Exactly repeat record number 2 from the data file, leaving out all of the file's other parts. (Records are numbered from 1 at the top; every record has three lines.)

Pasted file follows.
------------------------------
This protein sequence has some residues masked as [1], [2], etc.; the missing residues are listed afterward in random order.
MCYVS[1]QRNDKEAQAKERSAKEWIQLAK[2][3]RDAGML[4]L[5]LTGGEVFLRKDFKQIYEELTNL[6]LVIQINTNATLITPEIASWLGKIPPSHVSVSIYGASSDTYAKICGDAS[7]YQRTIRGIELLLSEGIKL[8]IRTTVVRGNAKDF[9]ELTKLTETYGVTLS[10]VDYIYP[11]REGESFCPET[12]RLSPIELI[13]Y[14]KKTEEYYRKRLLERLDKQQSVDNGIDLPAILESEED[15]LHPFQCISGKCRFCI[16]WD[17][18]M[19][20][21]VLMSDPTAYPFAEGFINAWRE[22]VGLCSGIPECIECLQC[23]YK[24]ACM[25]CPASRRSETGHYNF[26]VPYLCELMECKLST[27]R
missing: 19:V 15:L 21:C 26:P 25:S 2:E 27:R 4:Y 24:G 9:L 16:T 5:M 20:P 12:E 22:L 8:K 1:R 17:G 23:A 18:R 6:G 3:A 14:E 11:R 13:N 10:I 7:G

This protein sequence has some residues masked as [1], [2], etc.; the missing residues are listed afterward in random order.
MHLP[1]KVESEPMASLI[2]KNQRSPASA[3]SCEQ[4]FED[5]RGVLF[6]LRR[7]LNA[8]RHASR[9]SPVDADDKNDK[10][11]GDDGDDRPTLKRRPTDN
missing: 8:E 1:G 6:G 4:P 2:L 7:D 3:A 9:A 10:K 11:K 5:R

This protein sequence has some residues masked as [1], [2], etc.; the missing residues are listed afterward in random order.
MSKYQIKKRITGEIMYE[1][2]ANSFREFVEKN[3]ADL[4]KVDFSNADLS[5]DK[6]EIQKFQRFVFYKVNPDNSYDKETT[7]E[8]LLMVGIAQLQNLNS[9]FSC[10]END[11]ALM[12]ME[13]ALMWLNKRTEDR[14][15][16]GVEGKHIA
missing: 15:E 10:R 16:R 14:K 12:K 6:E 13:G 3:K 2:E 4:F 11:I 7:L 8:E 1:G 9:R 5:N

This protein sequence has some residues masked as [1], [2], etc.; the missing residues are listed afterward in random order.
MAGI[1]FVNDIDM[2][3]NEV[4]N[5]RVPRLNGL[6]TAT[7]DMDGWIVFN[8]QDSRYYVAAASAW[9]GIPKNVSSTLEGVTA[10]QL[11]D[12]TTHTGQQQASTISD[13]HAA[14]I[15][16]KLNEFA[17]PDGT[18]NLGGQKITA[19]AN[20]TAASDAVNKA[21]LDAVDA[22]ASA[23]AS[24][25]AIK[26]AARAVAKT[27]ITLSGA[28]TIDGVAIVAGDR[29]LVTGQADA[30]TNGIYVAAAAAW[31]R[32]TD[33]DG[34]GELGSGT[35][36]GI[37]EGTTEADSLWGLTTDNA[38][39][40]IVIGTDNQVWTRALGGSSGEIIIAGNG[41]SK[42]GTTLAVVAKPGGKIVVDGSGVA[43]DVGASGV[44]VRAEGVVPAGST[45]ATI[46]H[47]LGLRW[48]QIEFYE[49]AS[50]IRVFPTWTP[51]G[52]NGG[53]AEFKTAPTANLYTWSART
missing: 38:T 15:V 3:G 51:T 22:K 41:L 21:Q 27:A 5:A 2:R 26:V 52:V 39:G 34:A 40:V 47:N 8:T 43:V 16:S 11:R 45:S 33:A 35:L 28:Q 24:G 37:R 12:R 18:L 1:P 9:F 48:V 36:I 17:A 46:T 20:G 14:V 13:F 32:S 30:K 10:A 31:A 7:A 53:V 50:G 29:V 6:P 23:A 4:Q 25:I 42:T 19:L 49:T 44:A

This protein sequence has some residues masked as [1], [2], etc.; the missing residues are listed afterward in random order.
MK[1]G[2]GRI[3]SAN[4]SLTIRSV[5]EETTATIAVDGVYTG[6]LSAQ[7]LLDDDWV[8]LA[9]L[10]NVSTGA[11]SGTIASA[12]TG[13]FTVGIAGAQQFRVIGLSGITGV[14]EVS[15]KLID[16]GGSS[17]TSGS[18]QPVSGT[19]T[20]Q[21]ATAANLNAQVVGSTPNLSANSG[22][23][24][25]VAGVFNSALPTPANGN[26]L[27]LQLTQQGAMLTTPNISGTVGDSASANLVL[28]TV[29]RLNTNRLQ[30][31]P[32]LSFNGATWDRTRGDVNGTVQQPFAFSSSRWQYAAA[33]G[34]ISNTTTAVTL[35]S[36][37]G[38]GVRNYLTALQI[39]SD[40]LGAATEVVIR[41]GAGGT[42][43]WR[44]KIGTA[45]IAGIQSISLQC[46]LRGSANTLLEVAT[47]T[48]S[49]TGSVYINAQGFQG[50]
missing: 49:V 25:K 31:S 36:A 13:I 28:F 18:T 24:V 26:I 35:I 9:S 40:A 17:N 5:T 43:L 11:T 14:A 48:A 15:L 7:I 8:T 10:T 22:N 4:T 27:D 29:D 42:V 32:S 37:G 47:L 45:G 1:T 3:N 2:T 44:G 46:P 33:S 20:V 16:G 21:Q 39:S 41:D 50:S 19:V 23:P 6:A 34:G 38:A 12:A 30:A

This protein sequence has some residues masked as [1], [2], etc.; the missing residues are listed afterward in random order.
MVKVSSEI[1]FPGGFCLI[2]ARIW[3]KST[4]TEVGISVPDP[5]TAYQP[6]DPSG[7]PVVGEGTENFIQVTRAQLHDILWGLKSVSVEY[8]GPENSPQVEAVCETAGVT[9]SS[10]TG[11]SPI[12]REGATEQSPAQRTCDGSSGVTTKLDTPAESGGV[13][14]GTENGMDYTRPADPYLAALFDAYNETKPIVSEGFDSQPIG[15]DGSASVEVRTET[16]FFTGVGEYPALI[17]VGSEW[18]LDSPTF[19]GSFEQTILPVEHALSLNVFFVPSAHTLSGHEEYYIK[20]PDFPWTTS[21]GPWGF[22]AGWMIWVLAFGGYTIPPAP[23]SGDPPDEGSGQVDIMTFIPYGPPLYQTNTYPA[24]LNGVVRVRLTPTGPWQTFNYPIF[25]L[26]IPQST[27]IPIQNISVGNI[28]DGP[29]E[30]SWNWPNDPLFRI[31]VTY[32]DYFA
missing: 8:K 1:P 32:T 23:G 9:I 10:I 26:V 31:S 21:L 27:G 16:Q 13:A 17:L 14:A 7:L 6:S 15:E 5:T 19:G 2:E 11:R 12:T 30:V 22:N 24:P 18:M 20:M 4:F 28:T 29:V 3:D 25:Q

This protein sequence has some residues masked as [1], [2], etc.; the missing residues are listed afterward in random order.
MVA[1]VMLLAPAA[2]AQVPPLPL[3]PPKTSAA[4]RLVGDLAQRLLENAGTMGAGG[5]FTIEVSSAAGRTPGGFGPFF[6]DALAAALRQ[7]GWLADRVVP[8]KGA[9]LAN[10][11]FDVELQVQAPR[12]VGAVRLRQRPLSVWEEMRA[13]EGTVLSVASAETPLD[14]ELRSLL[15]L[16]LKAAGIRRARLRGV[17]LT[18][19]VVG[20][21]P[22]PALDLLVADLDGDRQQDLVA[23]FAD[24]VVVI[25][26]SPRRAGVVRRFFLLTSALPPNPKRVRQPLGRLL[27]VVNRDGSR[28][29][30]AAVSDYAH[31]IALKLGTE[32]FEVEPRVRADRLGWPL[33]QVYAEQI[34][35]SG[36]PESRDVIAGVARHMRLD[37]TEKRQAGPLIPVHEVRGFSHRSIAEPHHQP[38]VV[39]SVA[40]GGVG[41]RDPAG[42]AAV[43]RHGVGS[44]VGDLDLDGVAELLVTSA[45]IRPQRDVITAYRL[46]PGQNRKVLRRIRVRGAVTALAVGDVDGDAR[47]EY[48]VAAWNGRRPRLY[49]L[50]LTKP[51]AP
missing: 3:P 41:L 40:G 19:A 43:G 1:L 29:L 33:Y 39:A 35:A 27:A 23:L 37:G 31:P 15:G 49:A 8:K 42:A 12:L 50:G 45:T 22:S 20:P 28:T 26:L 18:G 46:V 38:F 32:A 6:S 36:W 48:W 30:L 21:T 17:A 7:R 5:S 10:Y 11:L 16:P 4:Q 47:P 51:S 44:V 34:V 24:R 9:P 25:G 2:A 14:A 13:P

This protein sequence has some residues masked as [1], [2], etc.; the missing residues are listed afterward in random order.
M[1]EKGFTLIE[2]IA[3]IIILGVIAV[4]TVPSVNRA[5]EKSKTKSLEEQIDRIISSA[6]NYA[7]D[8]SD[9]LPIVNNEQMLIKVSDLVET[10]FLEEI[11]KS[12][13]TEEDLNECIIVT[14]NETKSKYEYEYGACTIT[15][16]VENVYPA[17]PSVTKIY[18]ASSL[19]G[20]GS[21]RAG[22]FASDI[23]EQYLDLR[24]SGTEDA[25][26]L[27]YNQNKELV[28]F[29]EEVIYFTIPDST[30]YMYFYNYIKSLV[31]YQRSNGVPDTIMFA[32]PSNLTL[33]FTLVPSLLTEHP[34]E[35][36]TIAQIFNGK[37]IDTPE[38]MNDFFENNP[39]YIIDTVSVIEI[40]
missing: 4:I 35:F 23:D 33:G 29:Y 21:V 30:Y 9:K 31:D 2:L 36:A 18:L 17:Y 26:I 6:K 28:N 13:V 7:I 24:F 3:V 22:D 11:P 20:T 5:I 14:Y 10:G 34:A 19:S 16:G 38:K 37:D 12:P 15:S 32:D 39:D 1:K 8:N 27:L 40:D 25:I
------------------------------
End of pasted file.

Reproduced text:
This protein sequence has some residues masked as [1], [2], etc.; the missing residues are listed afterward in random order.
MHLP[1]KVESEPMASLI[2]KNQRSPASA[3]SCEQ[4]FED[5]RGVLF[6]LRR[7]LNA[8]RHASR[9]SPVDADDKNDK[10][11]GDDGDDRPTLKRRPTDN
missing: 8:E 1:G 6:G 4:P 2:L 7:D 3:A 9:A 10:K 11:K 5:R